How CCS plans to spend its $17.4 million of expected COVID-19 relief allotments

Posted 5/12/21

Chatham County Schools submitted its application for its second and third rounds of COVID-19 relief funds — totaling about $17.4 million — to the state last week, the district said during …

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How CCS plans to spend its $17.4 million of expected COVID-19 relief allotments

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Chatham County Schools submitted its application for its second and third rounds of COVID-19 relief funds — totaling about $17.4 million — to the state last week, the district said during Monday’s board of education meeting.

Over the course of the pandemic, CCS has received a total allotment of about $18.8 million as part of North Carolina’s Elementary & Secondary School (K-12) Emergency Relief Fund (ESSER), to be received and spent over the next few years. The school system received nearly $1.4 million last year as a part of the CARES Act, and most of that funding went toward buying things to implement its COVID-19 safety protocol: cleaning sanitizer, signage, personal protective equipment and more. Any remaining balance is budgeted for salaries, the district said, to be spent by the end of 2022.

“This pot of money is a little bit more flexible,” said Amanda Hartness, CCS assistant superintendent of academic services and instructional support, at Monday’s meeting.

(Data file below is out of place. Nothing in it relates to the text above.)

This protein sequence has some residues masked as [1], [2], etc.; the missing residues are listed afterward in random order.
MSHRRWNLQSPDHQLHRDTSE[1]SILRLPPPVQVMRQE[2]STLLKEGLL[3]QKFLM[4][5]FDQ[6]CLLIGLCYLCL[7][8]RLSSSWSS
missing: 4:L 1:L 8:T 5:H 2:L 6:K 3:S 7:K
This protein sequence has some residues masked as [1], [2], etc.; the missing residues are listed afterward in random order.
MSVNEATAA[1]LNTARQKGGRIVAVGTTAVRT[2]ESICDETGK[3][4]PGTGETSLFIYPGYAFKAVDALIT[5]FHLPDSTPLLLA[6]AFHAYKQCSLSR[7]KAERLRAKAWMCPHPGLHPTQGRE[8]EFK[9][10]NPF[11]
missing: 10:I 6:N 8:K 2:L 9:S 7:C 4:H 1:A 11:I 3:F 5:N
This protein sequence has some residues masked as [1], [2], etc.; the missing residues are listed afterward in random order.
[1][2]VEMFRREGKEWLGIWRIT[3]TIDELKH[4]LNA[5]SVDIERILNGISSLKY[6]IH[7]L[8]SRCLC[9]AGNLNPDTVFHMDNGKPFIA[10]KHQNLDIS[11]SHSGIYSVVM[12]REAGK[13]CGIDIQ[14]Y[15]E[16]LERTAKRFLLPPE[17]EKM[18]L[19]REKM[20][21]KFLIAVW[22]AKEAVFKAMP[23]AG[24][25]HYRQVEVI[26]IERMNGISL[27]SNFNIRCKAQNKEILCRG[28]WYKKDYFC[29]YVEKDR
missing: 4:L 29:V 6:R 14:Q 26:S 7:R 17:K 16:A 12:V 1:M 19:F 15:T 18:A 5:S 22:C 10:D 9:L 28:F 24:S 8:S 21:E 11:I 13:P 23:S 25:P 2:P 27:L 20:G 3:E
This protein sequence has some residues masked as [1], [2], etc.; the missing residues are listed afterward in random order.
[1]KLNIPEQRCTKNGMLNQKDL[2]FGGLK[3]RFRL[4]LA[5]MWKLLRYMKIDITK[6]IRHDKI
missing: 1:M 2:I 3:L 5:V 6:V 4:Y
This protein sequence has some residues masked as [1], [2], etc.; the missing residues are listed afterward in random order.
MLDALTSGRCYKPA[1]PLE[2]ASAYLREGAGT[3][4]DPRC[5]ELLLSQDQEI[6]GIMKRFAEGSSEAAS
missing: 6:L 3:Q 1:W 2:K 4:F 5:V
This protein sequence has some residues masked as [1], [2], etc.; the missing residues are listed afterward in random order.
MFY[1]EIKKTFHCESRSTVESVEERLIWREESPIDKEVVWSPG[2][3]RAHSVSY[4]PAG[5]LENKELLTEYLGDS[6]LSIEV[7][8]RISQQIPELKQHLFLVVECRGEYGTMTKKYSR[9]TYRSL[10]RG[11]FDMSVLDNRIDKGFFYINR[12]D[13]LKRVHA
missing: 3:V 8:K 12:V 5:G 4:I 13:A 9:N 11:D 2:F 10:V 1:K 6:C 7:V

As part of December’s federal relief act (CRRSA), CCS was allotted $5.4 million, with $12 million most recently allotted through the American Rescue Plan Act, passed March 11. Both applications were due May 7 and opened during the first two weeks of April.

“It’s been a quick turnaround,” Hartness said, “(with) many complexities and layers, but we feel really proud of what we’ve put together thus far.”

Twenty percent of the ARP funding must go toward mitigating learning loss, the district said, or $2.4 million. The remaining funding — from rounds two and three of funding — can be used to respond to COVID-19, prevent COVID-19 and reduce the spread of the virus, the district said during its presentation to the board. Some examples of such allowable uses include facility repairs/improvements to minimize virus transmission, long-term closure activities and mental health services.

“When Dr. Hartness mentioned flexibility, in terms of a federal program, (this is) the most flexible pot of money I think I’ve ever dealt with,” Carrie Little, Executive Director of Federal Programs and School Improvement, told the board. “So we’re very fortunate.”

The second round of funding, ESSER II, must be allocated by Sept. 30, 2023, to be spent by the end of that year, while ESSER III must last until Sept. 30, 2024. School districts are expected to use some of their ESSER II funding for this year’s summer learning costs. Last month, state legislature passed a law requiring school districts to offer students at least 150 hours or 30 days of summer in-person instruction, along with a minimum of one enrichment activity during each instructional day, with the goal of mitigating learning loss caused by the pandemic.

Following surveying of principles and other administrators, as well as a review of academic data, the district identified the following academic areas of need: achievement and opportunity gaps, English-Language Learner student progress, Math I and middle school and 9th grade ELA. The potential funding areas included extended learning opportunities, investing in human capital, health and safety (such as HVAC systems and PPE) and professional development.

“And then of course, COVID learning losses just across the board will be something we’ll have to focus on,” Hartness said.